Imagism

Imagism was a literary movement of the early 20th century. The proponents and participants were interested in the use of precise imagery and clear language. Rather than a broad swath of writers from around the world transitioning into a new way of writing, the imagist movement was small and only included a few writers who were dealing with important principles that would set out of the groundwork for the next decades of development.

The basic principles of the movement were developed by T.E. Hulme, an English philosopher and poet. He was interested, for years before the movement was recognized, in poetic language that was completely accurate in its depiction of a subject. He rejected the use of flowery and extraneous lines or details. It was not until 1912 that the man who is considered the founder of the movement, Ezra Pound, took Hulme’s ideas and merged them with his own. It was in November of that year that Pound first used the term, in reference to himself (he’d previously associated it with Hilda Doolittle’s work) with the publication of Hulme’s Complete Poetical Works.

 

What did imagist poets care about?

Aside using language that was more to the point, imagists rejected the sentimental themes and traditional styles of Romantic and Georgian poets. Instead, they made use of free verse. This is a kind of poetic writing that does not utilize a pattern of rhyme or rhythm. But, that doesn’t mean the poems are without the use of figurative language.

In March of 1913, after the beginning of the movement, Pound defined the boundaries and rules of imagism in A Few Don’ts by an Imagiste. They were as follows:

  1. Direct treatment of the “thing,” whether subjective or objective.
  2. To use absolutely no word that does not contribute to the presentation.
  3. As regarding rhythm: to compose in sequence of the musical phrase, not in sequence of the metronome.

Take a look at this example from Ezra Pound called ‘In a Station of the Metro’. It is considered by some to be the most famous imagist poem ever written. The poem is only two lines and fourteen words long but every word is quite powerful. As his tenants stated, nothing is extraneous and the poet directly addresses the subject he’s interested in.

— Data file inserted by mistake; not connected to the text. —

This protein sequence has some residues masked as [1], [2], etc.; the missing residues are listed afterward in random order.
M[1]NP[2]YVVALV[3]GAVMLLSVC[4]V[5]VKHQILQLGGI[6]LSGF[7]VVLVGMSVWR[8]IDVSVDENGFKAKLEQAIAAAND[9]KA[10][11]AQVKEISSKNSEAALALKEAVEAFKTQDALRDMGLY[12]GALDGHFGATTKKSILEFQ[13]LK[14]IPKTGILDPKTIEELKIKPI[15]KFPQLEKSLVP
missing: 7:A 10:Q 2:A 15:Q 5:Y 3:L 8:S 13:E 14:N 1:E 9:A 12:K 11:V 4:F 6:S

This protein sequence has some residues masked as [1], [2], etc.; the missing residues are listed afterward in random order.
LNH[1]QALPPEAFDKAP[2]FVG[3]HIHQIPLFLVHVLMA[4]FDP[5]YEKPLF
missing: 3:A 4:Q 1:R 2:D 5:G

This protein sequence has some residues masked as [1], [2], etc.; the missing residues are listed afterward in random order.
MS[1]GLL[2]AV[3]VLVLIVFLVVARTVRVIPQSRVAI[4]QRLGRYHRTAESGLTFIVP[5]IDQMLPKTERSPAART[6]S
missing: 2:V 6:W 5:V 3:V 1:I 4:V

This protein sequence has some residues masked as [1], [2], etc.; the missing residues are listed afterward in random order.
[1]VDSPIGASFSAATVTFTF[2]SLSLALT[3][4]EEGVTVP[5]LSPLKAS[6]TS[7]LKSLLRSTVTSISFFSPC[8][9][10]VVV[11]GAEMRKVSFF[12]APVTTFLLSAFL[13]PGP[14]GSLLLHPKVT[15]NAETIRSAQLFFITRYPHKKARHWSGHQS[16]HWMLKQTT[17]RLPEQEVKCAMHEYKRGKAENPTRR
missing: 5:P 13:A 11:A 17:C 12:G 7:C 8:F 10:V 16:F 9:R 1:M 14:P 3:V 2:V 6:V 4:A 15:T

The apparition of these faces in the crowd;

Petals on a wet, black bough.

While Pound strove to move beyond that rules of traditional verse, that doesn’t mean he wasn’t interested in poetic sounding, or feeling, language. In this case, he cut out verbs entirely. The two sentence fragments are connected together, with subjects, but without action. He chose to craft this poem in order to capture a very specific moment. He speaks to the appearance and disappearance of faces in a crowd and how they are similar to petals on the branches of a tree. They are small, fleeting, and liable to fall off at any moment.

 

Why is imagism important?

The movement has been described as one of, if not the, most influential in English poetry since the Pre-Raphaelites. Additionally, imagism kicked off the start of modernism in general. It is due to the monumental change made by imagist writers that modernism came to be as influential as it was. As modernism developed into a series of varying interconnected movements, imagism is thought of as a group of creative thinkers and moments. These came together for a period of time and learned from, and developed off of, one another.

 

Who were the most important writers of this literary movement?

By far, the most famous writer to come out of the imagist period was Ezra Pound. His writings, and those of his contemporaries in the imagist movement, were characterized by precise images, brevity and free verse. These features can be seen in his work, ‘The Return’.

When Pound was first collecting the ideas that came to be considered “imagistic” he met with Hilda Doolittle, who wrote under her initials “H.D.”

In 1914 Pound published Des Imagistes: An Anthology in The Glebe. Some of the writers included in the book were H.D. (Hilda Doolittle),  James Joyce, Amy Lowell and William Carlos Williams, Ezra Pound as well as six others.

By 1915, Amy Lowell, after falling out with Pound, assumed leadership of the group. From 1915 to 1917 she published three anthologies, all of which were called Some Imagist Poets. In the later part of 1917 the movement began to dissolve as it was incorporated into the larger branch of modernism.

Here are a few more examples from the leaders of imagism:

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